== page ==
Posted on Sep 15, 2021, 10:16 AMUpdated Sep 15, 2021, 10:54 AM
“We worsen the relationship to his body of one in three teenagers. “The observation emanates from Instagram itself at the end of an internal investigation revealed by the” Wall Street Journal “. Social networks, like fashion magazines, contribute to the maintenance of beauty stereotypes and this is nothing new. But according to this study, some problems are specific to Instagram.
What is new is that the company would be aware of the shortcomings of its platform. “One in five teenagers say Instagram makes them feel worse, British teenage girls are the most negative,” is the headline of a “internal presentation page” published by the “WSJ”. In this country, 23% of teenage girls feel “rather bad” because of Instagram, 2% would feel “very bad”. The proportion is 18% (and 3%) among American teens.
The negative influence of Instagram does not spare boys: 13% of young Britons would feel “rather bad”, as well as 12% of American teens. So, we can see the glass half full… The study also reveals that 12% of American teenagers feel “much better” thanks to Instagram and 29% feel “rather better”. But on Instagram, those who are doing badly are in the millions.
Comply with social stereotypes
What’s wrong ? In another “slide”, Instagram explains that “teens are actually aware that it can be bad for their mental health, yet they are forced to spend time on the app for fear of missing a cultural or social trend” .
The social network even documents the origins of this suffering: “Pressure to conform to social stereotypes, to compare oneself to the wealth and physical beauty of influencers, need for validation with views and likes, hypersexualization of girls…” Already in 2017, a study by the Royal Society for Public Health qualified Instagram as “the worst social network for the mental health of young people”.
“We are working more and more on comparisons [de son corps avec celui des autres, NDLR] and the negative image of the body, ”defended himself on Instagram on Tuesday in a press release. The platform says it is thinking about ways to react “when we see that people dwell on certain types of images”.
“The article focuses on findings from limited studies and presents them in a bad light,” responded Karina Newton, Instagram’s director of public policy. But this research shows “our commitment to understanding these complex topics.”
Still unclear safeguards
Among the avenues for improvement, Facebook researchers have suggested that Instagram offers “fun” filters rather than filters focused on beautification. In 2019, the platform backtracked and removed “cosmetic surgery effect” filters that magnify the lips and smooth the skin. In the other direction, Boston University alerted in 2018 to what it called the “Snapchat Dysmorphia”, where when teens are operated to look like filters.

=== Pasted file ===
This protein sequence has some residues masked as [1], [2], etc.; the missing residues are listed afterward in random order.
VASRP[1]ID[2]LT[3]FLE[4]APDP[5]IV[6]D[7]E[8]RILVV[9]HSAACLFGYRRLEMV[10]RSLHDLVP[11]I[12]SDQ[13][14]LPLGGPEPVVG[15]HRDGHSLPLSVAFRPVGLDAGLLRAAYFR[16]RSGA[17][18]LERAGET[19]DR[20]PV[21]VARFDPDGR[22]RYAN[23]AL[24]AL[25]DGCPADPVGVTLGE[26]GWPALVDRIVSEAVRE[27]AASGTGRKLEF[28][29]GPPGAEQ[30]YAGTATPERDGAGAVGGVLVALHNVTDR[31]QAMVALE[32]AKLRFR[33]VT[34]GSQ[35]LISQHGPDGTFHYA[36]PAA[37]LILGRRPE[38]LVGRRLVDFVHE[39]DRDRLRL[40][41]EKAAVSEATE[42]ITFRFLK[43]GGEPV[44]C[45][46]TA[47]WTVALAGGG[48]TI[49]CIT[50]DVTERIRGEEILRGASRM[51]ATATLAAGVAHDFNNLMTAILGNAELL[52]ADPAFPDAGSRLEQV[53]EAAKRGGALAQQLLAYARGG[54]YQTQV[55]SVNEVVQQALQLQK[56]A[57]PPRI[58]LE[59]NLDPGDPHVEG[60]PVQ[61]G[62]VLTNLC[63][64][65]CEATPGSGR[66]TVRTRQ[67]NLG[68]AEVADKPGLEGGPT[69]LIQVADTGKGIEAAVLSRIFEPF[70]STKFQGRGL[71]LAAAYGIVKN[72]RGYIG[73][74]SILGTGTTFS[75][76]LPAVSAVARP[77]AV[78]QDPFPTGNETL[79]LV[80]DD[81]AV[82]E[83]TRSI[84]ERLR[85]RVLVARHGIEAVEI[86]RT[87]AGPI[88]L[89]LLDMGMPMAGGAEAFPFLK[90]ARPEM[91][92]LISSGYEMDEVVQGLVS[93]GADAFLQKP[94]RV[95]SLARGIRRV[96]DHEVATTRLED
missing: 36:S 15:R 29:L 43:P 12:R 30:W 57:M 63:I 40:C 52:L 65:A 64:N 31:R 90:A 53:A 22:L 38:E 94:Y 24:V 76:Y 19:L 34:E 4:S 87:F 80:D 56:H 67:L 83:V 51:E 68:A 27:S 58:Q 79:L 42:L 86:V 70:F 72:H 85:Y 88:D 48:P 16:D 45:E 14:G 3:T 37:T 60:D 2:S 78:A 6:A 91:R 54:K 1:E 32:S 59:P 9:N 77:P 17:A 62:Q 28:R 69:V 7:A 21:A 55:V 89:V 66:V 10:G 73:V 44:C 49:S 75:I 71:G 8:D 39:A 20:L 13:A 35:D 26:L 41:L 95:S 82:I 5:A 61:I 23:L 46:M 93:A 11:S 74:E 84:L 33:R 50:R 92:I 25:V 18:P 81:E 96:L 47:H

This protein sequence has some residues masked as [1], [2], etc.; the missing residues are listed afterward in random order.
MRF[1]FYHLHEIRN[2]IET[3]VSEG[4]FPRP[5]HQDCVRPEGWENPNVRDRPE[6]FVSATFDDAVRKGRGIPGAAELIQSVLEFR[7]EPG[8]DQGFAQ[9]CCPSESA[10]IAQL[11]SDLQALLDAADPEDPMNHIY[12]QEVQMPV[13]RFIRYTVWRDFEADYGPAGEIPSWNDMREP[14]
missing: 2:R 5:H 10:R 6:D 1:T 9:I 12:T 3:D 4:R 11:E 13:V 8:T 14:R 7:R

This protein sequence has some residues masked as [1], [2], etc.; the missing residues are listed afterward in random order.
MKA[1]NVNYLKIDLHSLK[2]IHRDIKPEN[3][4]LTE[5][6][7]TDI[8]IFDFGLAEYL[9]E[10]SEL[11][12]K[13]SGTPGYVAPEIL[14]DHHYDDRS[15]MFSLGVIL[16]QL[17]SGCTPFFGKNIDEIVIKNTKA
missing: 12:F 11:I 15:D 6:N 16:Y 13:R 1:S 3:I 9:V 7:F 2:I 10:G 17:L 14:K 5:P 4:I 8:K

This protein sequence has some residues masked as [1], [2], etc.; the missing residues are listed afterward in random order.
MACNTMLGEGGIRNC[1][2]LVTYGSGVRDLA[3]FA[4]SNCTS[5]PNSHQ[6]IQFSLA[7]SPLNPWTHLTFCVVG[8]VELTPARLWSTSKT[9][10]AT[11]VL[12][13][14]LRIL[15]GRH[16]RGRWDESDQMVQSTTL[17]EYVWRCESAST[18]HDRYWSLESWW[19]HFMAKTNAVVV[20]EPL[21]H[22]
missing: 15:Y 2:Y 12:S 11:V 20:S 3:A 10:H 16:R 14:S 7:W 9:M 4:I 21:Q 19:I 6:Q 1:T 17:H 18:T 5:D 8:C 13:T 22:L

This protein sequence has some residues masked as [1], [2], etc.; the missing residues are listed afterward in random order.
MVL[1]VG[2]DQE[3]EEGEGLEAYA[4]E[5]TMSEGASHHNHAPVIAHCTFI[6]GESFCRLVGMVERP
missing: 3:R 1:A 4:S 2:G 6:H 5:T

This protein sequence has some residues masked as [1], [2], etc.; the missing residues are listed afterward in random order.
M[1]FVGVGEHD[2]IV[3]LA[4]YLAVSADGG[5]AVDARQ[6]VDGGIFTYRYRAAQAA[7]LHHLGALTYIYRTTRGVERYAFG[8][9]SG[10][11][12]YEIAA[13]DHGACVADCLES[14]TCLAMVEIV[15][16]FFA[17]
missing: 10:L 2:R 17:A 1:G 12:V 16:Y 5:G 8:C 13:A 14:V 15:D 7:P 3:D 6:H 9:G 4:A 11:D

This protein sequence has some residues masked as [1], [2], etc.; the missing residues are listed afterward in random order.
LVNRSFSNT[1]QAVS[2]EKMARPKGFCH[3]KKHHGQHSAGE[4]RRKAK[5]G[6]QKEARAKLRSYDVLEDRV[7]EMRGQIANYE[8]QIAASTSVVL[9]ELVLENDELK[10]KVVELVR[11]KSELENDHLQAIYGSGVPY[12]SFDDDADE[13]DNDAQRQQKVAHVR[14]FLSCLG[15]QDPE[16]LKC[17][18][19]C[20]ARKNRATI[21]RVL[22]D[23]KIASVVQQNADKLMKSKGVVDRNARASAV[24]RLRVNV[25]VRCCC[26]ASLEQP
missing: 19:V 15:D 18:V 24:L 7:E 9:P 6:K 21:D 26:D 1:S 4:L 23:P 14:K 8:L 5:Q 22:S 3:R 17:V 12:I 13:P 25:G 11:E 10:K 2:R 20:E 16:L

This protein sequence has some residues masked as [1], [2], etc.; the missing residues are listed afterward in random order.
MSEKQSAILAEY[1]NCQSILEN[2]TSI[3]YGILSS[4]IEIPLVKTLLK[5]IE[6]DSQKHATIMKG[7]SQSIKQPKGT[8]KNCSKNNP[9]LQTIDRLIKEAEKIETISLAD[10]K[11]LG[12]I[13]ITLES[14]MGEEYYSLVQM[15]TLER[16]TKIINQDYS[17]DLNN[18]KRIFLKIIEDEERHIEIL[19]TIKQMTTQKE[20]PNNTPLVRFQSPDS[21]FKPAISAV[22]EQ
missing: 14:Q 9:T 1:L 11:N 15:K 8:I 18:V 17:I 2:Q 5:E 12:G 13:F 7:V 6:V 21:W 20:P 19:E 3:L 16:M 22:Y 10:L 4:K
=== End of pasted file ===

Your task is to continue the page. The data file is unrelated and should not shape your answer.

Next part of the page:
In March, Facebook researchers also reportedly proposed reducing exposure to fashion and beauty content, focusing instead on that of close friends. An idea quickly swept aside by an employee in an internal discussion. He sets the tone: “Isn’t that what Instagram is? Offer a glimpse into the very photogenic life of the top 0.1%? “. A former company executive abound: “People use Instagram because it’s a competition. This is the fun part. “
Internal documents claim that Instagram has approached associations to promote what it calls “emotional resilience”, including through videos. Karina Newton, she hopes that a system of incentives to watch content that “inspires and exalts” young users could help “to change this part of the culture of Instagram which focuses on appearances.”
TikTok announces measures for teens
While waiting for a more concrete response from the platform, its main competitor, TikTok, has taken the lead. The social network popular with the youngest announces a series of measures. To help teens struggling with mental health issues, it will distribute wellness and nutrition guides. For those with suicidal thoughts, a helpline will be open.
In July, Pinterest went so far as to ban ads promoting weight loss. In 2019, Instagram had also reduced advertising on diets and cosmetic surgery. This year he also tried to reduce the power of “likes”; another potential driver of discomfort.
If Instagram is looking at the limits of its influence on the youngest, it is also because it is preparing a version for the under 13s of its social network. In April, children’s rights activists in a letter urged Facebook CEO Mark Zuckerberg to abandon the project.